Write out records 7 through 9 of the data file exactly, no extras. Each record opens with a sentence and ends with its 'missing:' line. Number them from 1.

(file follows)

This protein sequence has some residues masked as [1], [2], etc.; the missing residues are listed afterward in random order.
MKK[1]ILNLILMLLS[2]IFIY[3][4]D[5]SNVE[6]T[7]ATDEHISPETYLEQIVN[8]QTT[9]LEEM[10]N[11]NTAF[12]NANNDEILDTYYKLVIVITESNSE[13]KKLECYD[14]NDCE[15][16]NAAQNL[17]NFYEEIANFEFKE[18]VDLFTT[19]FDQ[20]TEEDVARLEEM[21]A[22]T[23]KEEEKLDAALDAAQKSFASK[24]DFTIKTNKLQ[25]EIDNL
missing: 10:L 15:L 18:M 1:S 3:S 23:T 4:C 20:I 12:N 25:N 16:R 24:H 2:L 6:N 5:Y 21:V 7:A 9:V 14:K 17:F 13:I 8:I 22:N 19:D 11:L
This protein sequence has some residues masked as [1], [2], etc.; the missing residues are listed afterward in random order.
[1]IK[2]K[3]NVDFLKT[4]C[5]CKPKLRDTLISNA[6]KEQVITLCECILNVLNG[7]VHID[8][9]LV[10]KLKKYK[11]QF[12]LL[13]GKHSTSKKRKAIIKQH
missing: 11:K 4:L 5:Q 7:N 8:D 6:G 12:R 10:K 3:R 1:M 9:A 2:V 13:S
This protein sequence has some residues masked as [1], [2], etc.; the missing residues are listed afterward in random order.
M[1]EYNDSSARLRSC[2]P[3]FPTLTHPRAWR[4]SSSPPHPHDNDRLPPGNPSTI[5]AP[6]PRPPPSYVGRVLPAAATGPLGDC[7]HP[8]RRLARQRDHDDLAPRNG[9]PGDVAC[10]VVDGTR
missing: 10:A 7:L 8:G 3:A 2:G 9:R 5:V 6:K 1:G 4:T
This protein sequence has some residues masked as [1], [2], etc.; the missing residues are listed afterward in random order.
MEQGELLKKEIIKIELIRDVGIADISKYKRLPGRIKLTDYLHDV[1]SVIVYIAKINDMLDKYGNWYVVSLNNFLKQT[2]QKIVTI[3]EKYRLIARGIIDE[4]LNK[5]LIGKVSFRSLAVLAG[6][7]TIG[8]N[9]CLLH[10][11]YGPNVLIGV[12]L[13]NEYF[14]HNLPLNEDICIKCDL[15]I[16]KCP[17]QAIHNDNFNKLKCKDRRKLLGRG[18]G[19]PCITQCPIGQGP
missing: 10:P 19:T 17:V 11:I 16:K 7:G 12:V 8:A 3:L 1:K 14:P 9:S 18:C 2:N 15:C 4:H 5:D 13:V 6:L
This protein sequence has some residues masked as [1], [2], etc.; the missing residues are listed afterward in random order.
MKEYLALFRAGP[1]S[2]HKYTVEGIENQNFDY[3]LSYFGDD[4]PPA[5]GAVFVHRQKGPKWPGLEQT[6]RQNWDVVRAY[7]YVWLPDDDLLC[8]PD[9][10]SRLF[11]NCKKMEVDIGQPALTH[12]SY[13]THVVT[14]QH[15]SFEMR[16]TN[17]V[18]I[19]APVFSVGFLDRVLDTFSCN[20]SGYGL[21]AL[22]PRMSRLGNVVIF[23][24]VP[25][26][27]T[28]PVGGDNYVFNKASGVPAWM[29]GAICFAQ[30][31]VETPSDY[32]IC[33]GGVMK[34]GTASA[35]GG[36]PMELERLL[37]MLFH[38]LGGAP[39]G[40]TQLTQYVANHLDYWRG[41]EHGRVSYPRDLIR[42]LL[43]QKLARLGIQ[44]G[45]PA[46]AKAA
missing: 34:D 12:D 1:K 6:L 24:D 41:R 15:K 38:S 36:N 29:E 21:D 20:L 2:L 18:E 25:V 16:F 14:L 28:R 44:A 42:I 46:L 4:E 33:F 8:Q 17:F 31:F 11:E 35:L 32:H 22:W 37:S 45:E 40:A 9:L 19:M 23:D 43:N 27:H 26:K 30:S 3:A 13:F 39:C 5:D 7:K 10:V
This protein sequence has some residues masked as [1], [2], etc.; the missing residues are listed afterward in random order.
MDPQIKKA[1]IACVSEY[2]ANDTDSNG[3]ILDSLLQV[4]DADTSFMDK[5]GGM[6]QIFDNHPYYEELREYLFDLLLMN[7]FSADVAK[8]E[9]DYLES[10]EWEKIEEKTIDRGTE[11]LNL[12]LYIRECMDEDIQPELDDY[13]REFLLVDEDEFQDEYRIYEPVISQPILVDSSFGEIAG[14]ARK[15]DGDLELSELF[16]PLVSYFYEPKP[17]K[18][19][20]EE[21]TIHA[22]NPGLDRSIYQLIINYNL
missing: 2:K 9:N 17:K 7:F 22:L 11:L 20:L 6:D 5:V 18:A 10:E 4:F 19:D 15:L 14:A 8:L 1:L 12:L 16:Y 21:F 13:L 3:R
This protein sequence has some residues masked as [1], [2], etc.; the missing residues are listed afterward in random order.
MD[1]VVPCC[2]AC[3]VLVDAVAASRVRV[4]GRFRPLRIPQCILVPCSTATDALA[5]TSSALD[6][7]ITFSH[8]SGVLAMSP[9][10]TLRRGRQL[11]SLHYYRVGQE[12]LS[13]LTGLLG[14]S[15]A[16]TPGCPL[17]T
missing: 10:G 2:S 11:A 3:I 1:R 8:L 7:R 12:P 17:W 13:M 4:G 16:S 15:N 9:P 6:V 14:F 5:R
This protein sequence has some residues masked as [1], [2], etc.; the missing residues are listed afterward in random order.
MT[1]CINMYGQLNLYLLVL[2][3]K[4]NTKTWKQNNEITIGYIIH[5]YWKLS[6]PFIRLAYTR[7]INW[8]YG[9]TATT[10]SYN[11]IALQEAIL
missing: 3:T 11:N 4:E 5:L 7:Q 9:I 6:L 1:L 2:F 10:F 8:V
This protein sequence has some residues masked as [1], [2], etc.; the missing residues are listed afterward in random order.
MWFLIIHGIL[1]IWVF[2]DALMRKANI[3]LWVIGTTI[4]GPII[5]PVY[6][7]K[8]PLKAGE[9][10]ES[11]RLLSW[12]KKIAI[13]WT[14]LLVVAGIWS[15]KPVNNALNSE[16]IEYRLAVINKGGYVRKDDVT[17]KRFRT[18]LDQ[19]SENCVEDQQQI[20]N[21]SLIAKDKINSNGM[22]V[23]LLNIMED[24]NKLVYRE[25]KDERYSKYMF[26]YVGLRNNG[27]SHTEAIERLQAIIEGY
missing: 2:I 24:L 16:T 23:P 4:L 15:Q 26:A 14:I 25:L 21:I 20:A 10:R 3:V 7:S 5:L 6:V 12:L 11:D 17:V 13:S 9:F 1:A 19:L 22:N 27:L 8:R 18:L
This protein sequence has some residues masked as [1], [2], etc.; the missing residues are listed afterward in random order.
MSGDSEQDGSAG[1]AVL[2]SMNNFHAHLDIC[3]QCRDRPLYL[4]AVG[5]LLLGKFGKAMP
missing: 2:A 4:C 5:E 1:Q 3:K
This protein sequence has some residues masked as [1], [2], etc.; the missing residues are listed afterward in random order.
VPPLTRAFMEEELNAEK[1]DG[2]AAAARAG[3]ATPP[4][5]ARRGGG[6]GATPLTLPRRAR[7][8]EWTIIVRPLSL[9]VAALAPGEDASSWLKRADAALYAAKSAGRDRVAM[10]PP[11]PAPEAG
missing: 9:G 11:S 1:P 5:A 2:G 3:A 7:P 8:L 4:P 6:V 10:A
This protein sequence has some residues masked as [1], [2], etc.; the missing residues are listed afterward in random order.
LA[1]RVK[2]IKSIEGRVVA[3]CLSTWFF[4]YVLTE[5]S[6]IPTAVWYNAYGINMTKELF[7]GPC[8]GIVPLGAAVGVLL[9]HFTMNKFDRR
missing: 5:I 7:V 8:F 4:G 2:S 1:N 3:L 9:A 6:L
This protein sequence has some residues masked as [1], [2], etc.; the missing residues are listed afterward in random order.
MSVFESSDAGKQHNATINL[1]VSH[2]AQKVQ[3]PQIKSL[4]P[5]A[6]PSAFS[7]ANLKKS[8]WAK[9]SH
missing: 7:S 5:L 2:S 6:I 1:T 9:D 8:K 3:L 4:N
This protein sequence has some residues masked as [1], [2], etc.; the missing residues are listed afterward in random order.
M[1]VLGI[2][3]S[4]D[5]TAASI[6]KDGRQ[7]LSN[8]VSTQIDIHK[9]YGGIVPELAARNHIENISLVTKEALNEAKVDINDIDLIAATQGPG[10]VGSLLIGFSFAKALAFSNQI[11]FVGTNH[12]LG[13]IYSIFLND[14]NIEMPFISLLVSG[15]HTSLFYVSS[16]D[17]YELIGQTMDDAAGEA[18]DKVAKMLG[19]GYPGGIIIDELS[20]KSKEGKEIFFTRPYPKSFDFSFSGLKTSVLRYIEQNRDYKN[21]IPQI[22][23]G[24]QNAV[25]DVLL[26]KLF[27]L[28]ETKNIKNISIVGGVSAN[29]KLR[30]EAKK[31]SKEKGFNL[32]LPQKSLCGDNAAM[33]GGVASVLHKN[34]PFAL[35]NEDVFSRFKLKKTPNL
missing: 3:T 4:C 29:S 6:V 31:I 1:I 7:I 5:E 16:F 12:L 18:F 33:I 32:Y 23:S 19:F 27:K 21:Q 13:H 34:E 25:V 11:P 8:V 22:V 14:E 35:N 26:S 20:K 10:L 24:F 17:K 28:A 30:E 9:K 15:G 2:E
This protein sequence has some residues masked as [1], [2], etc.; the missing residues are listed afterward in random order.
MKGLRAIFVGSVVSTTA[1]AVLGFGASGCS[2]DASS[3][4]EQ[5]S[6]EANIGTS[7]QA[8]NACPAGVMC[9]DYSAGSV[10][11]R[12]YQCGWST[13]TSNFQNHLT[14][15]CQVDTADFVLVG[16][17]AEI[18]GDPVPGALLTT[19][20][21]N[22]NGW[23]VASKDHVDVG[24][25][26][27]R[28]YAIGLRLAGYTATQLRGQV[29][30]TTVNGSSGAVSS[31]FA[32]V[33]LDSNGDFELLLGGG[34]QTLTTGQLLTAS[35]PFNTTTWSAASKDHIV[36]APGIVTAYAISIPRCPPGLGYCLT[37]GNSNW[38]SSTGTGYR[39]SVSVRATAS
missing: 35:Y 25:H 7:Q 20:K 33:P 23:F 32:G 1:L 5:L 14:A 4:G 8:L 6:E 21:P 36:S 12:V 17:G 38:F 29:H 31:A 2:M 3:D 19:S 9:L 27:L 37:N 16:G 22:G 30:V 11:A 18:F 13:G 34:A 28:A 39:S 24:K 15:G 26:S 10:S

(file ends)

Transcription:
This protein sequence has some residues masked as [1], [2], etc.; the missing residues are listed afterward in random order.
MD[1]VVPCC[2]AC[3]VLVDAVAASRVRV[4]GRFRPLRIPQCILVPCSTATDALA[5]TSSALD[6][7]ITFSH[8]SGVLAMSP[9][10]TLRRGRQL[11]SLHYYRVGQE[12]LS[13]LTGLLG[14]S[15]A[16]TPGCPL[17]T
missing: 10:G 2:S 11:A 3:I 1:R 8:L 7:R 12:P 17:W 13:M 4:G 16:S 15:N 9:P 6:V 14:F 5:R
This protein sequence has some residues masked as [1], [2], etc.; the missing residues are listed afterward in random order.
MT[1]CINMYGQLNLYLLVL[2][3]K[4]NTKTWKQNNEITIGYIIH[5]YWKLS[6]PFIRLAYTR[7]INW[8]YG[9]TATT[10]SYN[11]IALQEAIL
missing: 3:T 11:N 4:E 5:L 7:Q 9:I 6:L 1:L 2:F 10:F 8:V
This protein sequence has some residues masked as [1], [2], etc.; the missing residues are listed afterward in random order.
MWFLIIHGIL[1]IWVF[2]DALMRKANI[3]LWVIGTTI[4]GPII[5]PVY[6][7]K[8]PLKAGE[9][10]ES[11]RLLSW[12]KKIAI[13]WT[14]LLVVAGIWS[15]KPVNNALNSE[16]IEYRLAVINKGGYVRKDDVT[17]KRFRT[18]LDQ[19]SENCVEDQQQI[20]N[21]SLIAKDKINSNGM[22]V[23]LLNIMED[24]NKLVYRE[25]KDERYSKYMF[26]YVGLRNNG[27]SHTEAIERLQAIIEGY
missing: 2:I 24:L 16:T 23:P 4:L 15:Q 26:A 14:I 25:L 21:I 20:A 10:R 3:V 7:S 5:L 6:V 12:L 11:D 17:V 13:S 9:F 1:A 19:L 22:N 27:L 8:R 18:L